The needler in the haystack.

Monday, July 27, 2015

Assemblyman Bramnick's excellent idea

In the center, native grasses; on the left, wild fox grapes
which the critters in the back yard love. Here on busy
West 7th Street, we have rabbits, raccoons and a buck.

So Plainfield hometown kid and GOP Assembly leader Jon Bramnick is sponsoring legislation to help homeowners who want to create native vegetative habitats in their yards get around local zoning rules that generally prefer oceans of green grass as front yards.

I suspect that the power behind this thrust is actually coming from his wife, Pat Brentano, a painter whose work features landscapes and nature.

A Ledger story over the weekend (see here), profiled Bramnick's effort to team with AudubonNJ to help homeowners who wish to provide habitats for pollinators and wildlife and do their bit to help manage water runoff and pesticides leaching out of chemically-treated lawns.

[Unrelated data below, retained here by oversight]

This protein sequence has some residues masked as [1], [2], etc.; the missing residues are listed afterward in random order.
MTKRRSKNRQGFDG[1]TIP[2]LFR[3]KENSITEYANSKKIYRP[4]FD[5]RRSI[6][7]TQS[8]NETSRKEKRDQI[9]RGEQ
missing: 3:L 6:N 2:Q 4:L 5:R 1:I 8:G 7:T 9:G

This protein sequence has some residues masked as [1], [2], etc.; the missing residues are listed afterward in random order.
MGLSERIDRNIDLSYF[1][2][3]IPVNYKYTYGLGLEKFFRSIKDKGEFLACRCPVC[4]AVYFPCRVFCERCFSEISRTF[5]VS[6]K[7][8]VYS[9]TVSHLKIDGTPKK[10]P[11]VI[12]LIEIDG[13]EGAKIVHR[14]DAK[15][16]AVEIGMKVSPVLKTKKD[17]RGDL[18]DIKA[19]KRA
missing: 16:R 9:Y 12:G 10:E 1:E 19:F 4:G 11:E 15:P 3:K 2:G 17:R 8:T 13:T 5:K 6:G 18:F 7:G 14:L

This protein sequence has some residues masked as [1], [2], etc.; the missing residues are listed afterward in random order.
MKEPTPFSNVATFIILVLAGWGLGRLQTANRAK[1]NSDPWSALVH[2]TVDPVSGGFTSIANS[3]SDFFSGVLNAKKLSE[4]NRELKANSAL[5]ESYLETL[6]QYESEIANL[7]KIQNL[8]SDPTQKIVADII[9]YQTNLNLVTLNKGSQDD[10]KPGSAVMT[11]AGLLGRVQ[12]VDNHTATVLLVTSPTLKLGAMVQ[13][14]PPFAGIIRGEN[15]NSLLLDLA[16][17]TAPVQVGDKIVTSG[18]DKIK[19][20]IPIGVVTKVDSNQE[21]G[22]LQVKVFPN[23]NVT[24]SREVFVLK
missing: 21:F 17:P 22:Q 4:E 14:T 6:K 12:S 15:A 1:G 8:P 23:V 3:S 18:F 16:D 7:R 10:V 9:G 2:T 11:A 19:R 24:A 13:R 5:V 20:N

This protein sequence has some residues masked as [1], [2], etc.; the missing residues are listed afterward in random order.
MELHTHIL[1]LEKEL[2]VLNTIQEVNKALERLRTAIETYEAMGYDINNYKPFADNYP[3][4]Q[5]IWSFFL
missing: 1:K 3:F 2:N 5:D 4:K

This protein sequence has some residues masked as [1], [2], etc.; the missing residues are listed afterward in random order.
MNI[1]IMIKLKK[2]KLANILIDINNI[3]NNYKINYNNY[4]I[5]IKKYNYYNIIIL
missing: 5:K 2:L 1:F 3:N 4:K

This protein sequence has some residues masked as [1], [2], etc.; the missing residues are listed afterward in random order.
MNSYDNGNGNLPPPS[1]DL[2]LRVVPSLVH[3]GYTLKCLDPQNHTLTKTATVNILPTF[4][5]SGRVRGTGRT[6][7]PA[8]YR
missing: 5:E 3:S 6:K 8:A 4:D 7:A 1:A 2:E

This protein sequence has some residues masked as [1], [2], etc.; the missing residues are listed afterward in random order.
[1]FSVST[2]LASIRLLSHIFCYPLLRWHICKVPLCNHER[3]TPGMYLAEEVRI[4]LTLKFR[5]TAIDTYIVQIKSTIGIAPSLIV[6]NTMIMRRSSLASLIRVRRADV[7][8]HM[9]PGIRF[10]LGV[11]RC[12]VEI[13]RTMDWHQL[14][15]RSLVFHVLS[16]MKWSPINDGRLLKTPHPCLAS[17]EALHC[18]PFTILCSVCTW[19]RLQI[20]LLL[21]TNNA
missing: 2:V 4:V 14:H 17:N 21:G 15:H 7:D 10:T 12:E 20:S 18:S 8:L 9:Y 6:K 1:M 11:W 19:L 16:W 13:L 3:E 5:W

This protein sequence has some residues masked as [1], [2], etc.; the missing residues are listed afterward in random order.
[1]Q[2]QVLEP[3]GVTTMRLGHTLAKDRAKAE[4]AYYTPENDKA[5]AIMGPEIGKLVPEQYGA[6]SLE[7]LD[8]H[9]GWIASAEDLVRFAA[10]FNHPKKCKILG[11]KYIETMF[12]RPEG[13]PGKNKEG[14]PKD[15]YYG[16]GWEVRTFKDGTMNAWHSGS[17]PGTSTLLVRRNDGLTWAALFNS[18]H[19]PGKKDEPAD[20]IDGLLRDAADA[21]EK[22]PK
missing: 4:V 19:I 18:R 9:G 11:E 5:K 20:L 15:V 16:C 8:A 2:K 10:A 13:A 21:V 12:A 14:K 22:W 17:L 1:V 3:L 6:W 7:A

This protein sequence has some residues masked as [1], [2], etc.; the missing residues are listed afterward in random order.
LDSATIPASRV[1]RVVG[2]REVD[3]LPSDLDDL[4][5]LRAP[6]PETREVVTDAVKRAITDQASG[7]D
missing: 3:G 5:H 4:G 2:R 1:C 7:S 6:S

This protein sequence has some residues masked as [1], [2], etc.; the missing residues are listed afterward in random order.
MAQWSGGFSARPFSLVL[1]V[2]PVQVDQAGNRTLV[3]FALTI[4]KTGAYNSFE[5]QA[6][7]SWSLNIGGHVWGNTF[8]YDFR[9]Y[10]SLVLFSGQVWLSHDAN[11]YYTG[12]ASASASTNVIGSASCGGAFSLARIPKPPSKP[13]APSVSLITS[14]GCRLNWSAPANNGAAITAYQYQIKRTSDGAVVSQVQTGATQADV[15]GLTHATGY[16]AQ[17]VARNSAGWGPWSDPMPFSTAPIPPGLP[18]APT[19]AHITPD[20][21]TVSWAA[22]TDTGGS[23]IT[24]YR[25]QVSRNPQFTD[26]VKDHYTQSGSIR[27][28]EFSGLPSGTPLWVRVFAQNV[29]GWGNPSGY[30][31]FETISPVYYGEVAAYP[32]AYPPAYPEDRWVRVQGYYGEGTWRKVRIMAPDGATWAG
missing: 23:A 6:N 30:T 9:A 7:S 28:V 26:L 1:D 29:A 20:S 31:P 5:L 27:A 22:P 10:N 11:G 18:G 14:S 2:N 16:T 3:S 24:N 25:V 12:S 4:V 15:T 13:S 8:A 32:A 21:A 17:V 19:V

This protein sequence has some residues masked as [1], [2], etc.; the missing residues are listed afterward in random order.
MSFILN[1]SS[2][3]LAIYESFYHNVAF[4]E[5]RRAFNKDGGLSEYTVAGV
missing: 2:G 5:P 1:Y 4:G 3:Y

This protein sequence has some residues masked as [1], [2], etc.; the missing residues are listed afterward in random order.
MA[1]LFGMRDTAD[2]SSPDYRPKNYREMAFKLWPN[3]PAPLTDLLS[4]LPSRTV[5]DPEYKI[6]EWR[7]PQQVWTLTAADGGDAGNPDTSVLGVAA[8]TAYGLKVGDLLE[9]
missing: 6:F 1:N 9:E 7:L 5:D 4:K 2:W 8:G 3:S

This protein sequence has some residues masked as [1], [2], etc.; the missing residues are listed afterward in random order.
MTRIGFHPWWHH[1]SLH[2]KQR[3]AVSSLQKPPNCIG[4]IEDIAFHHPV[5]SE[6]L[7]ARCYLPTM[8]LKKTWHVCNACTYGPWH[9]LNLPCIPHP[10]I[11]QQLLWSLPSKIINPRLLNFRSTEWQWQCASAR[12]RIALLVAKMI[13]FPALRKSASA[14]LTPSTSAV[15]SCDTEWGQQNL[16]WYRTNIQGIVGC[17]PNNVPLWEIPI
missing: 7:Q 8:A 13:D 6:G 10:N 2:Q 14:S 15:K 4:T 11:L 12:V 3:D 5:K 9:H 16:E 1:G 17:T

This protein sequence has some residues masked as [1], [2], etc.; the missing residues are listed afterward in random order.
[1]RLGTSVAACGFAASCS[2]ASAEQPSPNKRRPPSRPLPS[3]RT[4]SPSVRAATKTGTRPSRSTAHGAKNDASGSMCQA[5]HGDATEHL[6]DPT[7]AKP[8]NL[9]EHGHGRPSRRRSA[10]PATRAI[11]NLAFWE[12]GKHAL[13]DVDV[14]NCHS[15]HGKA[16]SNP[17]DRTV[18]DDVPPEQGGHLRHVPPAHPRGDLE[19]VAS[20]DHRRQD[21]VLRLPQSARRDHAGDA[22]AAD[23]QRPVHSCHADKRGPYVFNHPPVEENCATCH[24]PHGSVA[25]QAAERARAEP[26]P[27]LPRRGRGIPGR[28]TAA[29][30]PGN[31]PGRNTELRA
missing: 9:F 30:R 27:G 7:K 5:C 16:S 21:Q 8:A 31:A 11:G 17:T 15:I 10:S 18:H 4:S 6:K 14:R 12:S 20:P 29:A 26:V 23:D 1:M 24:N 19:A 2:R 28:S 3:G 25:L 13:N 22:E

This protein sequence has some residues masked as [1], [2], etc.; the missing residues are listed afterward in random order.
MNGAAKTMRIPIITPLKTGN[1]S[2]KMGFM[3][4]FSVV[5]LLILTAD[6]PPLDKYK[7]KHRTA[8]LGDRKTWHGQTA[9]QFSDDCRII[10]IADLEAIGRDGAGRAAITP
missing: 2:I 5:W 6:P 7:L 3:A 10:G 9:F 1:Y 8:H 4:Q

My brother and his family live in Arizona. In Tucson, where he and his wife have a home, green lawns are a rarity. Folks are very sensitive to water issues (they get their water from the Colorado River) and their yards are basically desert with occasional wild flowers or a Saguaro here or there.

Farther north near Phoenix, where one of his daughters lives, the scene is quite different. There, many people have extensively -- and expensively -- cultivated green grass lawns, which are not only unnatural for the area, but indefensible in light of waste of water resources.

Closer to home, here in Plainfield, lawns may not be as much a threat to our water infrastructure, but they are costly and demanding in other ways.

We have long planted native grasses and other critter-friendly plants (such as butterfly-bush) in our very large back yard. Maybe this legislation will give us a reason to think about converting the front yard, too.

One thing about this bill strikes me as ironic, though.

I always thought Republicans were the party of less government, not more. Yet Bramnick and his GOP co-sponsors are falling back on the old Democratic practice of using more government activity to achieve a social good.

Mutatis mutandis.

  -- Dan Damon [follow]

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